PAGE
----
With no other choice, the Falcons turned to Harrington as their starting quarterback. The third overall pick in the 2002 draft has been a bust in the NFL, throwing more touchdowns than interceptions only once in five seasons. The Detroit Lions gave up on him, and he lost the starting job in Miami last year after a game in which his passer rating was 0.0.
Harrington signed with the Falcons hoping to revive his career as Vick’s backup. Now, he’s thrust into a starting role that his battered psyche may not be quite ready to tackle. ‘
‘I don’t need to fill Michael Vick’s shoes,’’ Harrington said. ‘‘I’m not trying to be Michael Vick. I’m trying to be myself. If I can play like myself, people will believe in me. People will begin to see I can lead this team.’’
Petrino tinkered with the offense, hoping to give Harrington a better chance at success. But he’ll have to be the next coming of Tom Landry to compensate for the loss of Vick, who could beat teams just as easily with his legs as he did with his arm.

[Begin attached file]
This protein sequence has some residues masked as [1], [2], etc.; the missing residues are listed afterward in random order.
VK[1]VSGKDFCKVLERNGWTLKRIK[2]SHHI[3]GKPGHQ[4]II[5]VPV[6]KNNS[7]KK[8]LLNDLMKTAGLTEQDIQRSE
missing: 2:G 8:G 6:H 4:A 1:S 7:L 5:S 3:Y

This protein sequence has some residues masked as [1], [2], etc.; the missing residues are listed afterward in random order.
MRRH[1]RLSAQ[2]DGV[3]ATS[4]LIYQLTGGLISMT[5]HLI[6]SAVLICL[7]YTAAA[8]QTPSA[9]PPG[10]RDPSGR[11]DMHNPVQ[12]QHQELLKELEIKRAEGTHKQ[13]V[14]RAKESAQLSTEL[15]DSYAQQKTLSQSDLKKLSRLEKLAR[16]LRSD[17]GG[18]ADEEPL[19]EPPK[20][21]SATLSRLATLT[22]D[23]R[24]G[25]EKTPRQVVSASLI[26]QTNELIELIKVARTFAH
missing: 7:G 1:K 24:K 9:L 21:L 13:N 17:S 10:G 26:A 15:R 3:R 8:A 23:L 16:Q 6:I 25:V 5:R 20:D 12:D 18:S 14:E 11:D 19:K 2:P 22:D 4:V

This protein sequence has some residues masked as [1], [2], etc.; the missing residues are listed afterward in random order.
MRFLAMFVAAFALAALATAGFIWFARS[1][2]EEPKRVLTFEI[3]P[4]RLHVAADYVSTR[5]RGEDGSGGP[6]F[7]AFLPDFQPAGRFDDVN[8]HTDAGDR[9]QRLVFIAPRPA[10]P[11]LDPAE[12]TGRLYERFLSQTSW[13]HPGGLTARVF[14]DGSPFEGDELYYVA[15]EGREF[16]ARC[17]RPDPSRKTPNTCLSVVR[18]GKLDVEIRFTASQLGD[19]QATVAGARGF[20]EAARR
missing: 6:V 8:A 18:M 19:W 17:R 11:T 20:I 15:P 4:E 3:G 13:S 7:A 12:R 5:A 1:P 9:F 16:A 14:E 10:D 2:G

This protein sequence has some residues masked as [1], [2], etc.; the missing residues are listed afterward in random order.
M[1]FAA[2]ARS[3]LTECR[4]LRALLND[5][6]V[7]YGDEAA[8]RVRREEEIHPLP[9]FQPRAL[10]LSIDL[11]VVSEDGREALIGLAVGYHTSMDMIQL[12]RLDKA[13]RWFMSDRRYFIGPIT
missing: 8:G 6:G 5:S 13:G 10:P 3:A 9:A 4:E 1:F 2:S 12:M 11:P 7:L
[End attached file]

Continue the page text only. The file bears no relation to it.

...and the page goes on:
‘‘We really haven’t changed anything, but we are just utilizing different parts of the offense,’’ Petrino said. ‘‘There are different parts that Michael was very good at, and we are still trying to improve on some things, but we are really just trying to improve on what Joey does best.’’
The Falcons are dealing with issues on the other side of the line, as well.
The front line looks thin, especially with the uncertain status of tackles Rod Coleman and Grady Jackson.
But all those problems pale in comparison to Vick’s legal troubles.
Yep, this might be a new low, even for the Falcons.
Defendants point fingers at Vick
It’s up to Michael Vick now. His last two co-defendants pleaded guilty Friday and implicated Vick in bankrolling gambling on dogfights. One of them said the Atlanta Falcons quarterback helped drown or hang dogs that didn’t do well.
With his NFL career in jeopardy and a superseding indictment adding more charges in the works, that left Vick with a hard choice: Cutting his own deal to hold jail time under a year or go to trial and sit through detailed descriptions of the ghastly operation known as ‘‘Bad Newz Kennels.’’